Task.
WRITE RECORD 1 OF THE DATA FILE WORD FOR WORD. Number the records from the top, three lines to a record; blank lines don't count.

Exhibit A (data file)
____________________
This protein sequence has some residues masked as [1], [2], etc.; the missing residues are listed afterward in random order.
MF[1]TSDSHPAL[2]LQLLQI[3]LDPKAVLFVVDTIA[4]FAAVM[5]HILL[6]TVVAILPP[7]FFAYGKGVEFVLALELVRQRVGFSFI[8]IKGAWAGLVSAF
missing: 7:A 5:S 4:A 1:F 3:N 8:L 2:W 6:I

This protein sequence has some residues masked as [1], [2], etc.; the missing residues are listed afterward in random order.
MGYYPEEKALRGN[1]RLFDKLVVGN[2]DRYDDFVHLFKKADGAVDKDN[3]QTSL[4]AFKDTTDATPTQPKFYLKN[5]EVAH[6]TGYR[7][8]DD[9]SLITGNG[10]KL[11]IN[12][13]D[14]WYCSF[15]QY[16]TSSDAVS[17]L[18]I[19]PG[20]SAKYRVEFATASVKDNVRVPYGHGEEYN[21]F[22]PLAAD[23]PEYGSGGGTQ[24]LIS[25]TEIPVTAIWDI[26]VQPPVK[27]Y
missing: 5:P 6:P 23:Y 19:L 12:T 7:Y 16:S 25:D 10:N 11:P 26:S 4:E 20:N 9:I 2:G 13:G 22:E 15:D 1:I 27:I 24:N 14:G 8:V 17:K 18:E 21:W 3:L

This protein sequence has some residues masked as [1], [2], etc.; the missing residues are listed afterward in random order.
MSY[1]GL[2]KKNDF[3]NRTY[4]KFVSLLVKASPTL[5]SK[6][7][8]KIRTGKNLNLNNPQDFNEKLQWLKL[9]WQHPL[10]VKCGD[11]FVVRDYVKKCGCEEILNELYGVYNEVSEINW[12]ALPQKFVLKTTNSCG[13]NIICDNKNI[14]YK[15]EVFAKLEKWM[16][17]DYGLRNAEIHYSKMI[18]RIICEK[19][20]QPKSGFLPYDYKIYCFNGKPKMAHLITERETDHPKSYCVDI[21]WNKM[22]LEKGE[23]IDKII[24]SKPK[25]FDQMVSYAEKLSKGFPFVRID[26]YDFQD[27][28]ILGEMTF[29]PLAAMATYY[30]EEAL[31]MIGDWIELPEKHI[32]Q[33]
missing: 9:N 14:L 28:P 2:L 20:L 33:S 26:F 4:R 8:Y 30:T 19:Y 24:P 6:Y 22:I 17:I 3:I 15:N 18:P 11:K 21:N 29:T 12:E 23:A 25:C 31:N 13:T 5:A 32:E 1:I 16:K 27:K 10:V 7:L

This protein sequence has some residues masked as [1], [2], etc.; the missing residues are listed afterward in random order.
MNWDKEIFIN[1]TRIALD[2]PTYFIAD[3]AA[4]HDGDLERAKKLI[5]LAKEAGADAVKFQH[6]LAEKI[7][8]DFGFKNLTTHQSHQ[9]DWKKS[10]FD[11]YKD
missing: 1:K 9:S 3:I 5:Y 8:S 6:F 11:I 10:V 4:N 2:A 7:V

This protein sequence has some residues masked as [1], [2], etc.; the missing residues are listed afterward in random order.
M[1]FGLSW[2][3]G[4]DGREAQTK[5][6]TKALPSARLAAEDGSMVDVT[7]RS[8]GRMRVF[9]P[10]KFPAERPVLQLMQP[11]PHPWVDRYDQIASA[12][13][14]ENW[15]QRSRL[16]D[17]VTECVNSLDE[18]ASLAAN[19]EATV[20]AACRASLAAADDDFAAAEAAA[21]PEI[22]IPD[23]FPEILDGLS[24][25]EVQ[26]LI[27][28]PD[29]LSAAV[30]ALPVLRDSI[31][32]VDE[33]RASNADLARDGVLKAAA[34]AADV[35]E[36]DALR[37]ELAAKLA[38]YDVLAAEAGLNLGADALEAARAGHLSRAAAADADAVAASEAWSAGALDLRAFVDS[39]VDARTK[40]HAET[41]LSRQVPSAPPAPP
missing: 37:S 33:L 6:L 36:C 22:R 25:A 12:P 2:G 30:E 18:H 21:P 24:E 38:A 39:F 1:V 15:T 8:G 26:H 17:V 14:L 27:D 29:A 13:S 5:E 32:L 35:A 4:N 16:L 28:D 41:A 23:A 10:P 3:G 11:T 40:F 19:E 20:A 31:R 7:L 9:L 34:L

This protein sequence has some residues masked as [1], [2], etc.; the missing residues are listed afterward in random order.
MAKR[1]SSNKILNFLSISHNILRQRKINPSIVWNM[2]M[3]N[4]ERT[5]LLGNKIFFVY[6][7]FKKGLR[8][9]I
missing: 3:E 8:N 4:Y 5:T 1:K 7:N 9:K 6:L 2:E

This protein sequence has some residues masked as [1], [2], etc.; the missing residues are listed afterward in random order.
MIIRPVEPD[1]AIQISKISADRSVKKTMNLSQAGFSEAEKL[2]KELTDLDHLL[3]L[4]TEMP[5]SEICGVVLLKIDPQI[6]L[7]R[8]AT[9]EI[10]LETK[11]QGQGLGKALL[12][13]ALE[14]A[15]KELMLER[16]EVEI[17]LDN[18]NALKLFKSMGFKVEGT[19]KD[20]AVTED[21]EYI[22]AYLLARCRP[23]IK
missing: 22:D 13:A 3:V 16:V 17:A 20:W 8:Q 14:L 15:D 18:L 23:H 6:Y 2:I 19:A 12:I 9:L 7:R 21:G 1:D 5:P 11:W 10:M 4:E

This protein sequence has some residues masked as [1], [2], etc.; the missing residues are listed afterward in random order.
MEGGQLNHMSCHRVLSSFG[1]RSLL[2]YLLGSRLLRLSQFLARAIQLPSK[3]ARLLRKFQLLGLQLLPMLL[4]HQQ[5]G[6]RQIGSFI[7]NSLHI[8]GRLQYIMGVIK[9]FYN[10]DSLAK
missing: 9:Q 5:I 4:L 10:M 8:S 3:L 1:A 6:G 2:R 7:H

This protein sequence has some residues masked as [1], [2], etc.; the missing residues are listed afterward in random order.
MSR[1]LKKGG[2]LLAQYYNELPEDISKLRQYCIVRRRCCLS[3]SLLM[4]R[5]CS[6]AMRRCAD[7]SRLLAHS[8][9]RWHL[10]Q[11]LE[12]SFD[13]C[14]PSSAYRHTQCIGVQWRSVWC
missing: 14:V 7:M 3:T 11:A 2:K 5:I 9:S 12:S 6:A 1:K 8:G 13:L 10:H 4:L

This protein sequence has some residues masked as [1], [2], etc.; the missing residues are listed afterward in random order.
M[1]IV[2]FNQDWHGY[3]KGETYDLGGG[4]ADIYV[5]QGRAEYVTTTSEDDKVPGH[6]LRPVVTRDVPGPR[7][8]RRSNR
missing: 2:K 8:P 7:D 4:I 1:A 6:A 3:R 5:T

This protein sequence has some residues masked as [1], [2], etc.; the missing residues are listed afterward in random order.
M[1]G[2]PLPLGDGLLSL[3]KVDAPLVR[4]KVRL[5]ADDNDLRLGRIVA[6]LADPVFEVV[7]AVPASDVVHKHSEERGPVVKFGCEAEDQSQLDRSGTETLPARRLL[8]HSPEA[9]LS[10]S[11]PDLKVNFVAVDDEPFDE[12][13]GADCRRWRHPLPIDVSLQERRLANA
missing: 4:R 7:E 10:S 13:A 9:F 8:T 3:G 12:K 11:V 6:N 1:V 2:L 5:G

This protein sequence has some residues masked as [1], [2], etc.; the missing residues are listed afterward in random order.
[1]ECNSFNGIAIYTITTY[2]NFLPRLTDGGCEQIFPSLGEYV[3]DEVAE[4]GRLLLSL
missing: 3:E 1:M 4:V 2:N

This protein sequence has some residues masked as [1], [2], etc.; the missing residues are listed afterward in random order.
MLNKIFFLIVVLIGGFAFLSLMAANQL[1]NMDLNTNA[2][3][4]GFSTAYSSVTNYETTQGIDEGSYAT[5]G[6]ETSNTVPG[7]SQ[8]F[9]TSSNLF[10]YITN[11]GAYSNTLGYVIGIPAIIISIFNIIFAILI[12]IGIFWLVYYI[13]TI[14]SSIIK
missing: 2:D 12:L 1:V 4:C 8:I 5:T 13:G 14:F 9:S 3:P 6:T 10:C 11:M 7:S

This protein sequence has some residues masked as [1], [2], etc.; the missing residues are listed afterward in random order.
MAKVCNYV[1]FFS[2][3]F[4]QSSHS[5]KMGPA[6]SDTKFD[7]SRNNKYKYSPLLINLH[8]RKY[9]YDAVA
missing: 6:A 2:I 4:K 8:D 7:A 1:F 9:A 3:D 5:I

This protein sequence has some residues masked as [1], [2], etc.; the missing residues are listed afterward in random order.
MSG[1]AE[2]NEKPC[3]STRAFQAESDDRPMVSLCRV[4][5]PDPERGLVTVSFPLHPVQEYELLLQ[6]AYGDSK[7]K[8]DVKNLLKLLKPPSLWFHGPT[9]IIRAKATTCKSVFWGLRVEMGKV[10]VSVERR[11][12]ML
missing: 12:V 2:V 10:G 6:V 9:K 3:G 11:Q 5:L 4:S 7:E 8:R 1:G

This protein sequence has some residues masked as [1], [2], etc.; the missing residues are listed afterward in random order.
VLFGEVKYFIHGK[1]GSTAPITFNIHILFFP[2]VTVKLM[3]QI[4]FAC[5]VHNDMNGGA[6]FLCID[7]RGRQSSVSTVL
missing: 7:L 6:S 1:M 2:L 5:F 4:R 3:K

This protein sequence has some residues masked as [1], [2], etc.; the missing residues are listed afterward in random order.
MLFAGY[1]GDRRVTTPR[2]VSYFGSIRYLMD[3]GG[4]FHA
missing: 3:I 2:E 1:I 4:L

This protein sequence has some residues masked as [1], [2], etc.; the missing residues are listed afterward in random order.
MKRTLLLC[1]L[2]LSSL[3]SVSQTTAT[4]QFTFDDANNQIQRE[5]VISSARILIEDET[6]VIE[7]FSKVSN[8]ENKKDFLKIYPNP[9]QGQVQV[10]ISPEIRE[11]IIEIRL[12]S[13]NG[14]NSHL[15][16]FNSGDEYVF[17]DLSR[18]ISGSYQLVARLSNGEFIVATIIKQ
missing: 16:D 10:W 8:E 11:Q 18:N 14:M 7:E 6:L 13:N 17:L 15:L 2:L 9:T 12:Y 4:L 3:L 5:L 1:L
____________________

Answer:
This protein sequence has some residues masked as [1], [2], etc.; the missing residues are listed afterward in random order.
MF[1]TSDSHPAL[2]LQLLQI[3]LDPKAVLFVVDTIA[4]FAAVM[5]HILL[6]TVVAILPP[7]FFAYGKGVEFVLALELVRQRVGFSFI[8]IKGAWAGLVSAF
missing: 7:A 5:S 4:A 1:F 3:N 8:L 2:W 6:I